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what will construction look like post-COVID-19 pandemic?
As the construction industry begins to recover, re-opening sites, adapting its workforce to operate effectively during a pandemic, those returning have had time to consider whether returning to 'normal' is good enough.
Re-opening with social distancing measures and a heightened awareness of hygiene and social responsibility has laid the groundwork to question the old methods and consider new ones.
Flexible working times on-site and more allowances and consideration has launched a human forward-thinking approach across the globe. Perfect for the Randstad ethos we've been prepared for this and doing this for years. To see the rest of the world finally catch-up is a breath of fresh air.
And this is what we are seeing more of today, fresh air. With reduced pollution from traffic, people and industry the globe has had a chance to also take a breath cleaning rivers, air and allowing wildlife to thrive and enter cities with more freedom and confidence. The world has taken note and is set to appreciate the small differences that can go a long way.
red light to green light - a new way of working.
In this time of reflection with many at-home either on furlough, or working from home, or awaiting what's next - the world has had time to reassess priorities, focus on what matters most to them and watch the world change dramatically. As stories surface of a thriving environment like a plaster on a scarred earth, big businesses have begun to look to support the environmental goals of the government bringing people together.
On the first of June 2020, more than 200 leading UK businesses, investors and business networks, signed an open letter, offering support to the Government towards the health crisis, with an emphasis on recovery efforts that align with the UK's wider social, environmental and climate goals.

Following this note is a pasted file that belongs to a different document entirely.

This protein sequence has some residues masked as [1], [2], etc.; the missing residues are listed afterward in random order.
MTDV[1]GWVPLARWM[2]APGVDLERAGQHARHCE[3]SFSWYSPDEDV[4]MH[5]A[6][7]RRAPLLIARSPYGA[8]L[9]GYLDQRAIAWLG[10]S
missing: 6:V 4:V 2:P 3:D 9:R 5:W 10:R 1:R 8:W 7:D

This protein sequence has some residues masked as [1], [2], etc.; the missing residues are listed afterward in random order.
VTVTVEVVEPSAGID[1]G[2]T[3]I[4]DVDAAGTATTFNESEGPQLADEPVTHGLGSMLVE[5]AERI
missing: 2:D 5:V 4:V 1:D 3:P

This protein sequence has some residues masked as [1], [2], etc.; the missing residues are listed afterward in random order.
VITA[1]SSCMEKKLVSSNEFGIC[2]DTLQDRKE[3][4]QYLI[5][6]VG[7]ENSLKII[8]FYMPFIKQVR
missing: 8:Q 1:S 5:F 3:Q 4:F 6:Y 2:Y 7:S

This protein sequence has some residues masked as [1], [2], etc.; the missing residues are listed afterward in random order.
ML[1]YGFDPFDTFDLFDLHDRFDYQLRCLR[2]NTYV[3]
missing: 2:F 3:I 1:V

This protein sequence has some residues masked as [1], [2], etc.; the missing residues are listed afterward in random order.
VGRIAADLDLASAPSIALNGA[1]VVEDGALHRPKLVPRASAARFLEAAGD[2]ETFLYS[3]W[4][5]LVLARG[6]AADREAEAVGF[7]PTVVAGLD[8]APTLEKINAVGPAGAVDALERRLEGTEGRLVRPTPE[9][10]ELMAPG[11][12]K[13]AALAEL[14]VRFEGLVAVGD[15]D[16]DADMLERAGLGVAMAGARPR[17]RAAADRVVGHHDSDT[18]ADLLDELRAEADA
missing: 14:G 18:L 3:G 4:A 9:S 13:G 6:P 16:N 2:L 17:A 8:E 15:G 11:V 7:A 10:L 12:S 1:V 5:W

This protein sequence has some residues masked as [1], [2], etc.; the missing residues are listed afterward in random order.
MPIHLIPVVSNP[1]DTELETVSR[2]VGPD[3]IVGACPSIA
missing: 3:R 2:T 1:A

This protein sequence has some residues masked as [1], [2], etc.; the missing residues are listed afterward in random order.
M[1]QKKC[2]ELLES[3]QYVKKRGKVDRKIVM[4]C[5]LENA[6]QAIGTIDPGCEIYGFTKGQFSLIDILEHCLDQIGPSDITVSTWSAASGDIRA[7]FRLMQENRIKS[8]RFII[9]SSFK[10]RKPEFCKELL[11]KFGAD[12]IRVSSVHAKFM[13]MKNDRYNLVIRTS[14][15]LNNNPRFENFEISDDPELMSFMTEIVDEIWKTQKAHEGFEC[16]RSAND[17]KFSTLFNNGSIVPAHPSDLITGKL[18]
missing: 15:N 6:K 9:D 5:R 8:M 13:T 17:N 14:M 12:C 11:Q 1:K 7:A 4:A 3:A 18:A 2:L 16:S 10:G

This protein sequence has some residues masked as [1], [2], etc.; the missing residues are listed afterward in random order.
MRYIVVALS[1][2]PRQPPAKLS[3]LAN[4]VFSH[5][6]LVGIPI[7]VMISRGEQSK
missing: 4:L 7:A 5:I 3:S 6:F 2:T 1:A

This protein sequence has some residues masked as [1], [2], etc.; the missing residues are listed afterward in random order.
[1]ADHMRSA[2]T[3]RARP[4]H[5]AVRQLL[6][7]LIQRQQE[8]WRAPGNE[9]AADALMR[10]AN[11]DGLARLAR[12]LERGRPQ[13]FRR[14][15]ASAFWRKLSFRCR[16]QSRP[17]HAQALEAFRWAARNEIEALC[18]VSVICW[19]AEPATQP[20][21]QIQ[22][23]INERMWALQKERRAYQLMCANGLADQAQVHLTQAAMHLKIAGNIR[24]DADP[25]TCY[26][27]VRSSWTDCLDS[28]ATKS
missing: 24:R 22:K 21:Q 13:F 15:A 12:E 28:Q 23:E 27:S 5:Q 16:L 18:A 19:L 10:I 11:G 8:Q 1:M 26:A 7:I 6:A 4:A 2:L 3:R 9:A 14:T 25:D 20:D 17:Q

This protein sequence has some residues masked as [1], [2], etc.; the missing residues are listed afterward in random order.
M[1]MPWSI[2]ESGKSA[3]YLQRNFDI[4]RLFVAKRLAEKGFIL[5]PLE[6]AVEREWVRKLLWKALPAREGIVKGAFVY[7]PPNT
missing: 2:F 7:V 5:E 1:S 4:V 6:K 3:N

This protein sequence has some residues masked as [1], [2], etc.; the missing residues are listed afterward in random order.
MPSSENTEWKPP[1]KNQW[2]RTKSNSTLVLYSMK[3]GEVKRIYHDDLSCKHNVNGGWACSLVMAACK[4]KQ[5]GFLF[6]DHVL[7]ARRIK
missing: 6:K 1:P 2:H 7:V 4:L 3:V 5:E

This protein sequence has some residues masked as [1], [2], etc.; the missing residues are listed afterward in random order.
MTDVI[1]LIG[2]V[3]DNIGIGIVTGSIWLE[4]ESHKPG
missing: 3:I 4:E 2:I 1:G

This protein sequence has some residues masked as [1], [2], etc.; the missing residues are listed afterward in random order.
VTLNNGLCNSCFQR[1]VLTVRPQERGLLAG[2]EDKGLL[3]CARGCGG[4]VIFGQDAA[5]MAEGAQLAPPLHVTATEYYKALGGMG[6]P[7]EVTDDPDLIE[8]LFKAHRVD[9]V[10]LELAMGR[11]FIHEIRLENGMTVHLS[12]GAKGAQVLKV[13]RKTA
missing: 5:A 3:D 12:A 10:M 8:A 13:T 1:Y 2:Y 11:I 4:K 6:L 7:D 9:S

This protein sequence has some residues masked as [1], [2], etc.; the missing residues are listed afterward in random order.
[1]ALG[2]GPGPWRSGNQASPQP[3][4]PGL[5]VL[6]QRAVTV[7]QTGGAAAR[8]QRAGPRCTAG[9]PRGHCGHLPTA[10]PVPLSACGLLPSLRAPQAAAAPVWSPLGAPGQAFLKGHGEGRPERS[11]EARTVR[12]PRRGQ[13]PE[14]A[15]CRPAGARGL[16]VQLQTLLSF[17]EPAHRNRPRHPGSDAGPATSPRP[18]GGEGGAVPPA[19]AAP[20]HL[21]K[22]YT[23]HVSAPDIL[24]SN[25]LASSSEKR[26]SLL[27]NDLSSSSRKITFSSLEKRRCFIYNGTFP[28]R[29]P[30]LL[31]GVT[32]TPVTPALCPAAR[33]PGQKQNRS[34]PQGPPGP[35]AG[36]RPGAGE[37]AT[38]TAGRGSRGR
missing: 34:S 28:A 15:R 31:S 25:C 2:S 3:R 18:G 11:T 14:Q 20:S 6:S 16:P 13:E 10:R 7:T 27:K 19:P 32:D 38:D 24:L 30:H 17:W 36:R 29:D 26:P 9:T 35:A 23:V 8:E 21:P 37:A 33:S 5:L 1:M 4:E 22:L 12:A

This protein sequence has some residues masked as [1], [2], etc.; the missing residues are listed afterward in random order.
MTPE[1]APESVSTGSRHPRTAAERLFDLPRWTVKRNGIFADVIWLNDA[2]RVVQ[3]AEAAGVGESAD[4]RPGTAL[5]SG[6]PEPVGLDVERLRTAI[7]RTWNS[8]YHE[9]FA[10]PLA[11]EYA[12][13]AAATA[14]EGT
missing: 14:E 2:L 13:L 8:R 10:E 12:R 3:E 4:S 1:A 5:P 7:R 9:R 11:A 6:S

The letter, signed by 207 included a large number of construction firms. It read:
With the UK facing major economic and social concerns including the risk of high unemployment and rising regional inequality, we believe that an ambitious low carbon growth and environmental improvement agenda can do a lot to address these concerns, as well as make the UK economy better prepared to deal with future shocks such as those related to climate change
The current crisis, in moving us all away from business-as-usual, has already created shifts in how we operate, and we believe we must use the recovery to accelerate the transition to net-zero. Efforts to rescue and repair the economy in response to the current crisis can and should be aligned with the UK's legislated target of net zero emissions by 2050 at the latest.
seeking a green recovery.
The Prime Minister has said that a “green” recovery will be vital to help the UK come back from a dramatic economic downturn caused by the COVID-19 pandemic, stating, “It is indeed the vision that I have for the whole country". His environmental agenda is expected to be tied to a major speech at the end of June when he will reset the government’s agenda with a financial statement to prepare the UK for the new reality after the COVID-19 pandemic.
a green revolution?
With big business, government and public opinion now aligning, it looks like the prime time for the entire construction industry to start working on a strategy and processes striving for ‘Excellent’ BREEAM, CEEQUAL, and CSH ratings.
As public and private clients become even more focused on environmental credentials the demand for more excellent ratings will enhance every project's market value, making it easier to sell or lease.